War and the future: Italy, France and Britain at war eBook

This eBook from the Gutenberg Project consists of approximately 218 pages of information about War and the future.
reminiscent of those liberal Russians who set themselves to explain the contrasts and contradictions of “official” Russia and “true” Russia.) “This Greater Britain,” I asserted, “is in a perpetual conflict with official Britain, struggling to keep it up to its work, shoving it towards its ends, endeavouring in spite of its tenacious mischievousness of the privileged to keep the peace and a common aim with the French and Irish and Italians and Russians and Indians.  It is to that outer Britain that those Englishmen you found so interesting and sympathetic, Lloyd George and Lord Northcliffe, for example, belong.  It is the Britain of the great effort, the Britain of the smoking factories and the torrent of munitions, the Britain of the men and subalterns of the new armies, the Britain which invents and thinks and achieves, and stands now between German imperialism and the empire of the world.  I do not want to exaggerate the quality of greater Britain.  If the inner set are narrowly educated, the outer set if often crudely educated.  If the inner set is so close knit as to seem like a conspiracy, the outer set is so loosely knit as to seem like a noisy confusion.  Greater Britain is only beginning to realise itself and find itself.  For all its crudity there is a giant spirit in it feeling its way towards the light.  It has quite other ambitions for the ending of the war than some haggled treaty of alliance with France and Italy; some advantage that will invalidate German competition; it begins to realise newer and wider sympathies, possibilities of an amalgamation of interests and community of aim that is utterly beyond the habits of the old oligarchy to conceive, beyond the scope of that tawdry word ‘Empire’ to express....”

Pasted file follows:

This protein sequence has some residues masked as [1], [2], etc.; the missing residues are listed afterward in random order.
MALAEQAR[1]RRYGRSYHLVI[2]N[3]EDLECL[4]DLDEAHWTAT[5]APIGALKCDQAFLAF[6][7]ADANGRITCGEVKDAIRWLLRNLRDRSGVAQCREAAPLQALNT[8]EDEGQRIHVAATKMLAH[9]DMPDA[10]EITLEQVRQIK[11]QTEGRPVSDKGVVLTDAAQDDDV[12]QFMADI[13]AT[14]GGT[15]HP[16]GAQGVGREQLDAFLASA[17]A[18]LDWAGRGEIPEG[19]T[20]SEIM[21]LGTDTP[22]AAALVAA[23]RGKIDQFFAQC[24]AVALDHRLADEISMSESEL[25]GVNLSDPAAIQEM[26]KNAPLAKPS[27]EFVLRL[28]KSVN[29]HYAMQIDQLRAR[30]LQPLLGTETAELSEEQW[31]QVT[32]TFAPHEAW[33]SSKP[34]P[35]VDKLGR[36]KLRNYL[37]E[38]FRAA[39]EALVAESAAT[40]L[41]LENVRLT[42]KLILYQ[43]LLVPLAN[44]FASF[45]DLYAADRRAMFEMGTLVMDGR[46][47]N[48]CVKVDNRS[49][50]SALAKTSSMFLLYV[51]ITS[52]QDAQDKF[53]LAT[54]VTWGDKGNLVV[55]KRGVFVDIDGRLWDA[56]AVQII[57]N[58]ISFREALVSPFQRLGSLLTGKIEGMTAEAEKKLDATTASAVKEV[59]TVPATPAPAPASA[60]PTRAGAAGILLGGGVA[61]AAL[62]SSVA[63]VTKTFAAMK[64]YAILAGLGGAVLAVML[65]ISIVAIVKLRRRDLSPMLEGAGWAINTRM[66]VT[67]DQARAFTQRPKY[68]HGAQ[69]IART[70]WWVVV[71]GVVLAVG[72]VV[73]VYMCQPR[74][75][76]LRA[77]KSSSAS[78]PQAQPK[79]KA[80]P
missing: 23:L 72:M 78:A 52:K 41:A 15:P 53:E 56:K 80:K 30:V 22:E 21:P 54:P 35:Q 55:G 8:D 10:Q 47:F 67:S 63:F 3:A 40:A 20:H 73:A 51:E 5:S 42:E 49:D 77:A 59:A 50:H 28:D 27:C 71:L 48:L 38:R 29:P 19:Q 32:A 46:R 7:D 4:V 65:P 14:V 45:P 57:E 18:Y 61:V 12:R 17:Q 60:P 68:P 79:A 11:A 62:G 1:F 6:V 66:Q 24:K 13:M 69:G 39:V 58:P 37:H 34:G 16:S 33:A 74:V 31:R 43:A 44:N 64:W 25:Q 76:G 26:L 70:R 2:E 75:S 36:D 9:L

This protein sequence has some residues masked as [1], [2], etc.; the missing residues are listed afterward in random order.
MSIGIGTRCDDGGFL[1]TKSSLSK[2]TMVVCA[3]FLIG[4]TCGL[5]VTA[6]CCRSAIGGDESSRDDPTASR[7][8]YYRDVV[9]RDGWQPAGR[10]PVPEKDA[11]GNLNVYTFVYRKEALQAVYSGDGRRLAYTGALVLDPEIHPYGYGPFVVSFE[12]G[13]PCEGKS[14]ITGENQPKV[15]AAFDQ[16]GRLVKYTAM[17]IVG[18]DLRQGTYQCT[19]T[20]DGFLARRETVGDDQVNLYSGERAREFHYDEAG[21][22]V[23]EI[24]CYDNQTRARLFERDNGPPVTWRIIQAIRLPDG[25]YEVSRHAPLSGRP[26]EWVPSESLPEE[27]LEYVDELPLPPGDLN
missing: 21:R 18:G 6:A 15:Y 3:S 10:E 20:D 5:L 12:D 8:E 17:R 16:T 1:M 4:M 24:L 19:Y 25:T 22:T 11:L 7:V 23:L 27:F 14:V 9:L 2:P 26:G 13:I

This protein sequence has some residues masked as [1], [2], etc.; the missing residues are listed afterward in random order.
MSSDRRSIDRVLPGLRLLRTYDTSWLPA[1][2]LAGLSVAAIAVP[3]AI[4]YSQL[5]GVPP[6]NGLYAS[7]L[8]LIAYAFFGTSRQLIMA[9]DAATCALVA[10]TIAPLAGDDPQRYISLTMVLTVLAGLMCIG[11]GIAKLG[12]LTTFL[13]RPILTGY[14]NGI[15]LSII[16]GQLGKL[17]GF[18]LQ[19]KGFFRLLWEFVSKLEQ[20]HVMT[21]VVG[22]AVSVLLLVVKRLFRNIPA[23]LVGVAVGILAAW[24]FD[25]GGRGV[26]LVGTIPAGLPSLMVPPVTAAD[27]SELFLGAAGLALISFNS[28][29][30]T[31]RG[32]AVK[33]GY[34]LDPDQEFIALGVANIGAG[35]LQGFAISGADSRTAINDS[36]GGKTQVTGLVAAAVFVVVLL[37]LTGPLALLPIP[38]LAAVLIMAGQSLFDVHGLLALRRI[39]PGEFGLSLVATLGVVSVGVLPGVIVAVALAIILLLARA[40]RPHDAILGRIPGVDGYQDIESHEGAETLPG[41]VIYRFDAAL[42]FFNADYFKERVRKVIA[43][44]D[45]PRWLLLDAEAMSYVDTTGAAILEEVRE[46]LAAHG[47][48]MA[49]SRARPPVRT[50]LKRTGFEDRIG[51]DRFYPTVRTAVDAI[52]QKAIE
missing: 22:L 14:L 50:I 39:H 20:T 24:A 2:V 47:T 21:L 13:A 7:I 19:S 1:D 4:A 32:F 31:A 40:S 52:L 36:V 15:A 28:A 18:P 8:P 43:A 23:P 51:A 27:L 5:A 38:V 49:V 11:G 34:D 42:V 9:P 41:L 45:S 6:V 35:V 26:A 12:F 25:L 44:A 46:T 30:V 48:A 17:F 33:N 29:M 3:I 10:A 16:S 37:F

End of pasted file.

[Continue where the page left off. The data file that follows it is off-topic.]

I descended from my rhetoric to find M. Reinach asking how and when this greater Britain was likely to become politically effective.



“Nothing will be the same after the war.”  This is one of the consoling platitudes with which people cover over voids of thought.  They utter it with an air of round-eyed profundity.  But to ask in reply, “Then how will things be different?” is in many cases to rouse great resentment.  It is almost as rude as saying, “Was that thought of yours really a thought?”

Let us in this chapter confine ourselves to the social-economic processes that are going on.  So far as I am able to distinguish among the things that are being said in these matters, they may be classified out into groups that centre upon several typical questions.  There is the question of “How to pay for the war?” There is the question of the behaviour of labour after the war.  “Will there be a Labour Truce or a violent labour struggle?” There is the question of the reconstruction of European industry after the war in the face of an America in a state of monetary and economic repletion through non-intervention.  My present purpose in this chapter is a critical one; it is not to solve problems but to set out various currents of thought that are flowing through the general mind.  Which current is likely to seize upon and carry human affairs with it, is not for our present speculation.

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War and the future: Italy, France and Britain at war from Project Gutenberg. Public domain.
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